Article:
My parents divorced when I was in the sixth grade. I remember the day vividly when my dad left. My mom was standing at the mixer licking the dough off her finger while the two had exchanged a few words and out the door he walked carrying some of his clothes on hangers. It was awful, in a flash, my life had changed. Immediately I thought about my friend crying at school one day, about a month prior, saying that her parents were going to get divorced and I told my other friend that if my parents did that, I would kill myself. Those words wrecked havoc in my mind that day and night. Resolving that I wasn’t going to do that, the pain left in my heart haunted me for many years.
As a teen I had no identity to stand on. Other than a girl that comes from a divorced family, struggling to make ends meet. A dad that was admired in the community for his profession. And my mother that felt most of the women in town talked behind her back about what an awful house cleaner she was. (I would be too, frankly, if I was handling eight kids day and night.) My mother worked graveyard in a potato factory to make ends meet after the divorce. This was my identity.
With a hundred dollars in my pocket and my first month’s rent paid, I moved from a small farming community to a large city. I was in my early twenties, had a high school diploma and felt inferior to peers I met with a higher education. But I never stopped dreaming of being a professional of some sort. I knew that I wanted to do great things. I wasn’t sure what, but I had a desire. I walked onto a college campus one day trembling with fear. I waited in line to speak to someone not even sure if I was in the right line. When my turn came tears flowed from my face as I explained that I wanted to go to college but didn’t know how to register. Shame fell over me like I had never felt but I wanted to somehow, some way change my life. She was kind and suggested I take a career decision-making class. My identity: “Lost.”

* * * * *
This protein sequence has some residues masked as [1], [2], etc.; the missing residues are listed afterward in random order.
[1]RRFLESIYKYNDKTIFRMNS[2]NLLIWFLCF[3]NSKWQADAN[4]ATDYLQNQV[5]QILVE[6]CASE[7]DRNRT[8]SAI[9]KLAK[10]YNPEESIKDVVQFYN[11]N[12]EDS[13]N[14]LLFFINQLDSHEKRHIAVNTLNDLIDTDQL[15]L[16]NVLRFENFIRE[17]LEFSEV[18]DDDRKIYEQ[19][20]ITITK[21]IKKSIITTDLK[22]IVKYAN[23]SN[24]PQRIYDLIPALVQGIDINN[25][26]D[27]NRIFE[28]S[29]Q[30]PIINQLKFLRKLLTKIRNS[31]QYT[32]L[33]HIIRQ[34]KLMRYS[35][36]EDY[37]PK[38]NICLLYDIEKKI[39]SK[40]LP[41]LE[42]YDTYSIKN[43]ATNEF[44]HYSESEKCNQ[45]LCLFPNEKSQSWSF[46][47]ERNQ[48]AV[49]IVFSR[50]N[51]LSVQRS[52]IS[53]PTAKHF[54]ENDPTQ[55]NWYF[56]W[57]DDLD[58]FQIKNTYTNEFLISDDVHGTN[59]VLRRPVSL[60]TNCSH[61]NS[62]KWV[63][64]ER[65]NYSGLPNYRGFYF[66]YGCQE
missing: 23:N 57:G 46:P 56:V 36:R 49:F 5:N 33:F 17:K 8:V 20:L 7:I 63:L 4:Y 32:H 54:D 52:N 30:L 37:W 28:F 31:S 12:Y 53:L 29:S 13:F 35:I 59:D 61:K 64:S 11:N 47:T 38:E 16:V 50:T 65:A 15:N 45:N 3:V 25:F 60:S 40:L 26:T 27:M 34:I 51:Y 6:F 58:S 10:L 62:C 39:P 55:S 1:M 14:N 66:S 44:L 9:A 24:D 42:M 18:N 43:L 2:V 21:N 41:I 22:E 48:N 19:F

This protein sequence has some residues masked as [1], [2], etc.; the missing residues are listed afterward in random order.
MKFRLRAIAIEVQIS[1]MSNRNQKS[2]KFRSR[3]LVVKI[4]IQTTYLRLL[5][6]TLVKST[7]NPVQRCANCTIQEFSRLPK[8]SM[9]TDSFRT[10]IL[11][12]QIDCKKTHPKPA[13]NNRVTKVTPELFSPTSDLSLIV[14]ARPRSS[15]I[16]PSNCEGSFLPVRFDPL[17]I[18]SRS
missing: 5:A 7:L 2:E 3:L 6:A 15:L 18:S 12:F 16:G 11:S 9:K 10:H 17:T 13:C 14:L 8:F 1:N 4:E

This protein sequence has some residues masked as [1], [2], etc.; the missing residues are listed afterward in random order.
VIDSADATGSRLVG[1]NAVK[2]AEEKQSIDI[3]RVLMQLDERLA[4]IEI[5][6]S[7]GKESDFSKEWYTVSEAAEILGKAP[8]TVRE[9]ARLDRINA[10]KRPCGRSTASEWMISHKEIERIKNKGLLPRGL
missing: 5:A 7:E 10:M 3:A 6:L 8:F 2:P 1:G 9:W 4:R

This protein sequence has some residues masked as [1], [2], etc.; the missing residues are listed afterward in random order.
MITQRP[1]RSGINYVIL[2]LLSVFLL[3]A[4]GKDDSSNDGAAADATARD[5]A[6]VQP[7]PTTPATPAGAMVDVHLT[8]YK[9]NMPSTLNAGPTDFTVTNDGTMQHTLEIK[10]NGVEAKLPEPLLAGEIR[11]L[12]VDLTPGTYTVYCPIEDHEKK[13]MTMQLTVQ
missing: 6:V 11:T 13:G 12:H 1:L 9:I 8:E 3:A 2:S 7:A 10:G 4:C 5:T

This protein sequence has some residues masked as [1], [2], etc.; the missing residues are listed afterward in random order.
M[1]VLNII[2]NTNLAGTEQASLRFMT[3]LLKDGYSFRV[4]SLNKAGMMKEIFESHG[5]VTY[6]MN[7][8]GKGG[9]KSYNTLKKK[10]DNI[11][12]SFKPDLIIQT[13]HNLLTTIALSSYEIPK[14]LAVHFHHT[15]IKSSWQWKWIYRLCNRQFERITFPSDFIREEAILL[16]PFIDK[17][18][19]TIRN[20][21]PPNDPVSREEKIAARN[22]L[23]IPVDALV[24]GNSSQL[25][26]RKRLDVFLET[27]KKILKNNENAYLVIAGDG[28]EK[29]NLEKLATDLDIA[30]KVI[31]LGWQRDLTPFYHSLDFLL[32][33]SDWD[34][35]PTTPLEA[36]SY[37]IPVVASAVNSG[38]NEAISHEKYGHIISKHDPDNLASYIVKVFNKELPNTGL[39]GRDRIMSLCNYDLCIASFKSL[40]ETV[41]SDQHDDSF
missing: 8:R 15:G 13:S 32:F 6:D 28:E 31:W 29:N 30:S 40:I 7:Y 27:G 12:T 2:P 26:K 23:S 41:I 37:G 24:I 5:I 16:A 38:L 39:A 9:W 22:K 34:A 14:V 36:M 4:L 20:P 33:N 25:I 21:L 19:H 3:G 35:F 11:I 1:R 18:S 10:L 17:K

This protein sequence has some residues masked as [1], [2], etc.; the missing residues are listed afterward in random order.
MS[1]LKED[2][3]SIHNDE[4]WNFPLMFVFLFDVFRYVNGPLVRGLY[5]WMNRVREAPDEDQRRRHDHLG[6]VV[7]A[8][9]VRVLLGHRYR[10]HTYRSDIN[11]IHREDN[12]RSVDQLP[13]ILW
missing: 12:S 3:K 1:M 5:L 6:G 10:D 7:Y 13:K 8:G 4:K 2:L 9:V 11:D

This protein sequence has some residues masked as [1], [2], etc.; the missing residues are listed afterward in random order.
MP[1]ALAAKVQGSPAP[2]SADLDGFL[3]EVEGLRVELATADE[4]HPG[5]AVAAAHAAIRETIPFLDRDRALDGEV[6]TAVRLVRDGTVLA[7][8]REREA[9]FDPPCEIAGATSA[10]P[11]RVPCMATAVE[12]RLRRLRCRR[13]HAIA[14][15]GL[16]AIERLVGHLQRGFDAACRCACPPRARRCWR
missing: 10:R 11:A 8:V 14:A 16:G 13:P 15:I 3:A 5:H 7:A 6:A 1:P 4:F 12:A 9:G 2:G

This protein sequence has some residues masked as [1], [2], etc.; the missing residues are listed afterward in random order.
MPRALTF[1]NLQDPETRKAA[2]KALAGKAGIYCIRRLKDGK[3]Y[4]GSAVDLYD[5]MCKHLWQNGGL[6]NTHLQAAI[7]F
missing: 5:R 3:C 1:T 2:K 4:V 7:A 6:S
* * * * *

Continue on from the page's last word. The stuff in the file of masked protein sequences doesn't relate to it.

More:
Years later in my late twenties I landed a job I absolutely loved. I worked with a company that managed a University and I continued my education while working with them. I represented a group of consultants in management development as Sales and Marketing Director. The maturity, personal and professional growth I experienced was outstanding. I participated in every aspect of starting up a company with them and thrived in my position. With fear in my every move each day I conquered and prospered. My identity was defined by my performance.
Shortly after my career was established, I became a mom with a husband building his career and had two little ones. Life was great until a huge dark cloud loomed over me. I had accusations made against me and my truths, which triggered memories of days gone by and I didn’t feel equipped to deal with the memories of tragedies that I experienced or the relationships I had to endure. I shut down and as hard as I tried to stay positive; I couldn’t bear the struggle. There were too many memories and realities I was trying to make sense of. My identity as a mom was stricken. I didn’t have the right tools to deal with what I was experiencing in my heart and soul. Identity: “Messed up.”
For now, at least fifteen years has passed since that time. I identify with being equal and without an inferiority complex. These are the days where I can rejoice and be thankful that I do respect and forgive the scenes of yesterday. As hard as that feels to write, I rejoice in those experiences as they are what lead me to the place I am today. I have shared what I have learned with my children and they have learned from them too. Identity: “Loved.”
No longer inferior. I am beginning to understand what fear truly is. We can only live in this very moment.